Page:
My mother in law’s chicken soup

There’s a reason that bestseller self-help book was called Chicken Soup for the Soul. There’s something special about it that’s so health restoring, nourishing and comforting. After a week on the booze, mixed grill and cream cakes, The Man and I just practically inhaled a pot of chicken soup made to his mum’s recipe.

This kind of European clear chicken soup with fine noodles and/ or knedle (little dumplings) is not something I ate growing up. We ate a lot of soup, but it was but more of the rib-sticking minestrone or Scotch broth type.

My Serbian M-i-L taught me her recipe and, since we’ve been here in Belgrade it’s been on high rotation in my kitchen. I made an especially good batch with the plucked chicken we were sent home with from The Man’s farming family. Hugh Fearnley Whittingstall is right – happy freerange chooks taste better!

My M-i-L, rather controversially, adds a small piece of mild chilli to give it a bit of a kick, and so I do too. I depart from her instructions though, because I prefer to chop the chicken and add it to the soup, rather than more traditionally serving it with the potatoes and carrots as a second course. Obviously, I can’t kick the Crawford thick soup gene.

I’m very proud of this new fave so here’s a pic from the most recent pot –


European style clear chicken soup

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2 Responses to My mother in law’s chicken soup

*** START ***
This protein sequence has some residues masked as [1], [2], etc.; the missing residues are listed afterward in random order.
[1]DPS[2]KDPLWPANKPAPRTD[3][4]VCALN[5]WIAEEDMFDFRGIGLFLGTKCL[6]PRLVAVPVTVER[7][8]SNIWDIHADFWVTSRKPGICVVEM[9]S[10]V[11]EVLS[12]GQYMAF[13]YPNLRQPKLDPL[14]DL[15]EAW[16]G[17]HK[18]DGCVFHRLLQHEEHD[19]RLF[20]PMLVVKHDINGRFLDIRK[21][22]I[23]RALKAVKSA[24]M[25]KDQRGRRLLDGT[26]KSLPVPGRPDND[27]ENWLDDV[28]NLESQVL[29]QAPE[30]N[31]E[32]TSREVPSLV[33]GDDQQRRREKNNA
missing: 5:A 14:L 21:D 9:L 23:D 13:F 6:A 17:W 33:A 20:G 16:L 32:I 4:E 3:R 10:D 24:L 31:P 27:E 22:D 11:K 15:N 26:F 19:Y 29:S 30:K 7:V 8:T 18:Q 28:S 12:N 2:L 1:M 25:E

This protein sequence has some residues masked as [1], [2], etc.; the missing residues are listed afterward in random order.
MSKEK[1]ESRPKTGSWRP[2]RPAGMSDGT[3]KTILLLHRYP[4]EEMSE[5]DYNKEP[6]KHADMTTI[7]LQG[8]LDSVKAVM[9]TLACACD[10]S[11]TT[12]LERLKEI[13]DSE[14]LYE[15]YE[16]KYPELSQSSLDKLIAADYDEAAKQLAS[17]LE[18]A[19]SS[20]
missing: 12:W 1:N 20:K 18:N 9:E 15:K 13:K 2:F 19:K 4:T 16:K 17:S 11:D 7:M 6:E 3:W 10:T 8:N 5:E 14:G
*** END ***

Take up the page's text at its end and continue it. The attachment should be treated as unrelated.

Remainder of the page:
1. Katie says:

    You going to share that recipe or what?

  2. OK, this is how I was told –
    First, kill your chicken… No, just jokes 🙂

    The following quantities are just a guide.

    Take a large pot. In it put about 1kg chicken. My M-i-L uses chicken breast plus some wings, I use chicken breast on the bone because that’s what the butcher sells. You could probably use just stock bones. You decide but take the skin off or it will be fatty.

    Add 4 large carrots, scraped and chopped in half, 3 celery stalks, 2 halved onions, 2 or 3 parsnips, a halved tomato, 4 peeled & halved potatoes, 3 garlic cloves, 4 bay leaves, a small bunch of parsley including stalks and a piece of chilli (optional).
    Fill with water.
    Note – I don’t add salt or pepper at this stage.

    Bring to the boil and skim any foam off the surface.

    Reduce the heat to very low and simmer for 1-1.5 hrs.

    Remove the carrots, potato and chicken. Set aside.
    Remove the remaining veges.
    Bring the soup back to the boil, add salt to taste and add 2 small handfuls of fine noodles. Resist the Crawford urge to make this a thick soup!

    To serve: the idea is that the soup forms the first course and the vegetables and meat the second. A meal in a pot! So, when the noodles are cooked you can either chop the chicken meat and add it to the soup along with fresh chopped parsley and serve out, including the potatoes and carrot as you go.

    Or you can take the more trad approach of my m-i-L and leave the chicken whole and serve the soup clear with only chopped parsley added and then serve the chicken, carrots and potatoes later as a second course. Your choice.

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